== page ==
If we break this down, our three elements are 1) options, 2) consideration based on multiple factors, and 3) a promise between two individuals to continue making the choice. That last one is, I think, the most interesting, and it’s one we see in clear evidence in Paradise. A choice isn’t a moment, it’s a process, and it occurs between two participants. In regular Bachie, the promise on the part of the contestant is basically assumed, but in Paradise, we have more variables (ie. both variables, both lovers) in play. Lauren Berlant argues that ‘the form of love is an intention – not a compulsion – to repeat being attached’ (2008, 15), and that’s something that the format of Paradise abets: for a couple to be successful, they have to keep choosing each other, again and again.
…ah, it feels good to stretch the ol’ recap nerdle muscles again. I hope you remembered that this is what you signed up for when you dove back into Bachie-with-Jodi.
If you didn’t know this is what you signed up for: sorry (not sorry). The actual recap starts here.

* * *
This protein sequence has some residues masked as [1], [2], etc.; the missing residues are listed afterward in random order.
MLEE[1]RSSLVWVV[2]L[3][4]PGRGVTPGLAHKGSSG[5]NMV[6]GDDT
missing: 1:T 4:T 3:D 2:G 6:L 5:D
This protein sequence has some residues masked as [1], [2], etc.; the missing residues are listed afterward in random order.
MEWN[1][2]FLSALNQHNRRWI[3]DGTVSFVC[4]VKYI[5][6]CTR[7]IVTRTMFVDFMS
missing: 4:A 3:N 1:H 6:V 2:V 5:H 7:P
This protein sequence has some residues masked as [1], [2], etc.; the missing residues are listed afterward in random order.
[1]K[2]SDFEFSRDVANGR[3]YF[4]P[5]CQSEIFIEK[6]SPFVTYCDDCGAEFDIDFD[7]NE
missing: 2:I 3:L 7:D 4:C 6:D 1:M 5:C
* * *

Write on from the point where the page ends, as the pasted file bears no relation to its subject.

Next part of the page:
In case you’re not familiar with the format: a bunch of ex-contestants are introduced into Paradise. Every week, there’s more of one gender than the other, and the gender which has the smallest number holds the power (symbolised by roses) for that week — eg if there are more men than women, then the women have the power, and each one can bestow one rose. He upon whom a rose is not bestowed must go.
(Is this extremely heteronormative? Yes. They’ve had bisexual contestants in the past — cf. Alex and Brooke last year– but we’re yet to see a same-sex rose exchange. One day, one day.)
This requires that we have an initial cast of characters to begin with, so here is our first dramatis personae:
Timm (Angie’s season): yes, it has two Ms. While he rarely strings a grammatical sentence together and seems to be perpetually munted, he revealed himself on Angie’s season to have the gentle heart of a sunflower prince. Also has great hair.